How many events can occur in an hour-long episode? I don't think there is a fixed number, but certainly the seventh episode of the Wheel of Time challenge any limits in this regard. After a couple of episodes less frantic than usual, in which some characters had had time to breathe and be deepened, this episode throws us back in the middle of a very fast narrative.

The episode opens with the protagonists who set off again, this time to reach the Eye of the World. Here, according to Moiraine's plans, the Dragon Reborn he will have to face the Dark One and defeat him.

The characters who suffer ...

The gang now travels in the company of Loial, yet another secondary character, introduced in previous episodes. Loial is an Ogier, a humanoid species that appears to live at a slower pace than humans, and who values ​​knowledge. Loial's character, however, is reduced to a simple tool through which the plot continues its unstoppable advance. An addition for now more than superfluous to an already populated cast.

THE WHEEL OF TIME's Showrunner on Loial's Introduction - Nerdist

But Loial isn't the only character to suffer in this episode. The protagonists are put into situations that further reveal their already evident lack of depth. The attack of a creature that whispers their worst insecurities shows how predictable and predictable they are. The ensuing tension within the group develops infantile dynamics, accompanied by the usual careless dialogues.

However, this could be a problem related to the source from which this series is taken, and to a particular choice of adaptation. Amazon has indeed decided to age the characters by a few years, who from teenagers in books become young adults. A change of a few years, which however creates certain expectations regarding the behavior and maturity of the protagonists, which are regularly disregarded.

… And those that bloom

But as in past episodes, the secondary characters make up for these shortcomings in the protagonists. In particular Lan and Moiraine they once again demonstrate that they have the greatest depth within the group.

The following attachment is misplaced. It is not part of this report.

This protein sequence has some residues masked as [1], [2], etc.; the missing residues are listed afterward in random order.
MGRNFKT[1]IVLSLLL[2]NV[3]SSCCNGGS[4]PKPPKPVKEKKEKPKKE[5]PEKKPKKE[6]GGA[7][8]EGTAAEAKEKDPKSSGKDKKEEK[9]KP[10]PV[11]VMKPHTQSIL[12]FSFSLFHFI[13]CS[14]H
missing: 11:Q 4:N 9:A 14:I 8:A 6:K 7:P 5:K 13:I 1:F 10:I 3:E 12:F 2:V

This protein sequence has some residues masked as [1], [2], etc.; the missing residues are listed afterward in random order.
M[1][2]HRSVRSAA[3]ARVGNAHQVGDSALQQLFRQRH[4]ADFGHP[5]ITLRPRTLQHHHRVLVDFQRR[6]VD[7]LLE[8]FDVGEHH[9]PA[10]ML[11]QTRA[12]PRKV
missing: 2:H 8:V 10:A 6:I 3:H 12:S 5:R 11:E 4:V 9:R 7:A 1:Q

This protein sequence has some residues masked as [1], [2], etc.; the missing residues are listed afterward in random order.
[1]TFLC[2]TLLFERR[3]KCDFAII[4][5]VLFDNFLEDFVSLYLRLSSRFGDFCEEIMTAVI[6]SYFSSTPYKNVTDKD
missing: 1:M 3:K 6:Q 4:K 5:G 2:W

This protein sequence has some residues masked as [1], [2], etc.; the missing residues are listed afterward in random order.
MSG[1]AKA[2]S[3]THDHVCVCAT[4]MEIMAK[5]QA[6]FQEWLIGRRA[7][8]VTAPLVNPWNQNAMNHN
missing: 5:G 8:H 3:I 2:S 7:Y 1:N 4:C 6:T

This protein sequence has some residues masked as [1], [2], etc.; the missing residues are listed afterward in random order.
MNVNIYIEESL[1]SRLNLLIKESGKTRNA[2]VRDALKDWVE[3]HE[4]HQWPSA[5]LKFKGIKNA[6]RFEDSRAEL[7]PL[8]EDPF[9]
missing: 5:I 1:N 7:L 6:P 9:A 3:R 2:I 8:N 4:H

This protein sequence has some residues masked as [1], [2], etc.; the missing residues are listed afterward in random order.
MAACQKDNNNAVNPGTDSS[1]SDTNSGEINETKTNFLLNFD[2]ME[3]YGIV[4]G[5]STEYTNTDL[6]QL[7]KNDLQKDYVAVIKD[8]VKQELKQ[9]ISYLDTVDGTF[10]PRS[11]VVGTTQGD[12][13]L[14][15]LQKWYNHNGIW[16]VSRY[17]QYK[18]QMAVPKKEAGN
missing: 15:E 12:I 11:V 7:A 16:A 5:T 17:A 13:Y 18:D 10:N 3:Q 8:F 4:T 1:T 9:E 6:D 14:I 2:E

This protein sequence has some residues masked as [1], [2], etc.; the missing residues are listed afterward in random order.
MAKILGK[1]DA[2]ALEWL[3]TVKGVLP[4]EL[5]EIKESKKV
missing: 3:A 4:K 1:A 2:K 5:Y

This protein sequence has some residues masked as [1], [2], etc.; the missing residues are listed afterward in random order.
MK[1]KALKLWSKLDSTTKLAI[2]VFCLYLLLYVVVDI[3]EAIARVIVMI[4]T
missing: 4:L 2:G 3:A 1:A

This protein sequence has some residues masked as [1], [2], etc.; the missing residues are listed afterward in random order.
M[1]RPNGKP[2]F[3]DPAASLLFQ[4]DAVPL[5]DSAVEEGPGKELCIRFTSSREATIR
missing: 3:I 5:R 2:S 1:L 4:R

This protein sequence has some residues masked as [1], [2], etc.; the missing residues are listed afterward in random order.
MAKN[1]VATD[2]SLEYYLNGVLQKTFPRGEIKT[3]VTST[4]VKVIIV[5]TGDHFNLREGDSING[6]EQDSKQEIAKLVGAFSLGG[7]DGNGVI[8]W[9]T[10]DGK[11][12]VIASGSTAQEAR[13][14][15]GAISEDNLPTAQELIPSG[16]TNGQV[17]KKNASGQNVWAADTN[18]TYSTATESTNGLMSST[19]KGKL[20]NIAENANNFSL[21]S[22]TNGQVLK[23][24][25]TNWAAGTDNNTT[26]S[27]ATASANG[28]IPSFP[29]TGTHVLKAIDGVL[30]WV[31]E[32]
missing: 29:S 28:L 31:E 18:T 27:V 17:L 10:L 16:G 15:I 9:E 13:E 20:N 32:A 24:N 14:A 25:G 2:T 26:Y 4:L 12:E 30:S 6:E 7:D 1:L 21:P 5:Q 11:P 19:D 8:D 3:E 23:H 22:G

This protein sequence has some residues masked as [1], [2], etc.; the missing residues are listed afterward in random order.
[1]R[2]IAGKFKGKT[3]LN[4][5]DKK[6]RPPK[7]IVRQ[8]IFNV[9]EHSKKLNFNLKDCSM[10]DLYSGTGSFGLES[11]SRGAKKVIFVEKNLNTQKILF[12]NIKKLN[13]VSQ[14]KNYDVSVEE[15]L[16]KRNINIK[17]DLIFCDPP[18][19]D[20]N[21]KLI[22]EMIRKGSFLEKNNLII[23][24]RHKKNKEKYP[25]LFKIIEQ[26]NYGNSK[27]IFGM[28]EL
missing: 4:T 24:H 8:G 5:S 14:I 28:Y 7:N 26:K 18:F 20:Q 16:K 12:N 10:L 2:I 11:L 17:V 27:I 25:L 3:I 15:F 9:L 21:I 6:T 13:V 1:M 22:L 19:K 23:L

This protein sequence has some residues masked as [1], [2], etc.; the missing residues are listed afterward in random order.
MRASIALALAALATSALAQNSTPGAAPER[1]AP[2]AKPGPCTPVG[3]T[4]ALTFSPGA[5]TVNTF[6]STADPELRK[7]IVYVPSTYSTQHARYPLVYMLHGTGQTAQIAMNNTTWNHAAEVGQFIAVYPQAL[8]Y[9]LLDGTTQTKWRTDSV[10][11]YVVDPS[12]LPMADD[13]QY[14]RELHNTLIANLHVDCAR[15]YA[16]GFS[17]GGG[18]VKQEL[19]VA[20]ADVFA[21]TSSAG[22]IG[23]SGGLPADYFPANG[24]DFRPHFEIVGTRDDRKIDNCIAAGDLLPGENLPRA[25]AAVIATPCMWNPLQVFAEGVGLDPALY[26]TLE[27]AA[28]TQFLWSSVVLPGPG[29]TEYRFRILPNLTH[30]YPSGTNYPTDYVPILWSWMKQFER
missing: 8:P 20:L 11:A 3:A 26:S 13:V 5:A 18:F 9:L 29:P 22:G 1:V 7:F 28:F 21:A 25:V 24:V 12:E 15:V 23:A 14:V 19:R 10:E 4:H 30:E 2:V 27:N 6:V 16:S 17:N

We can now say that we have fully understood who the Aes Sedai is who has accompanied us since the first scene of this series. Moiraine is a woman with a mission, and it won't allow anything to get in the way of her and success. His attitude towards the protagonists is dictated not by compassion or love, but by the certainty that one of them is the Dragon Reborn, an indispensable tool for the success of his plan to combat the Tenebrous.

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He is not afraid to use his powers, his knowledge or his political weight inside and outside the Aes Sedai to achieve his goals and even if he tries not to cause unnecessary suffering to the innocent, he will not hesitate to make sacrifices to achieve his goals.

Moiraine's keeper too, Lan, manages to confirm himself in this episode as one of the best written characters of the series. The stop in his hometown allows you to further explore its character, as well as reveal some details about its past.

But Lan is above all the character who creates the most significant bonds of the entire series, and it is through the relationship with him that Nynaeve he rises a few steps above the protagonists, revealing traits of his personality that would otherwise have remained hidden.

Towards an uncertain ending

The pace of the seventh episode of the Wheel of Time is, as I have already mentioned, frightening. It seems that each sequence that fills the short hour of episode duration could have represented an episode in its own right. This density makes the narrative confusing, and when events converge towards the inevitable ending, one is blown away.

In just one hour you go from situations of relative tranquility to extreme danger, to new tranquility and then accelerate again towards the end. Characters are introduced and immediately forgotten, victims of a plot that marches at a frenzied pace.

This is the main reason I have no idea what to expect from the eighth and final episode of this first season. Any ending will inevitably seem rushed and undeserved. A sudden end to a flurry of only loosely connected events.

A question inevitably arises from this penultimate episode. Seeing how the stakes are rising for all the protagonists, one wonders: why are they doing this? The protagonists are still the same guys who started from the Two Rivers seven episodes ago.

They have been tossed from one part of this world to the other without a specific reason to keep them going. To make sense of this constant wandering without a precise goal, the last episode will have to work miracles.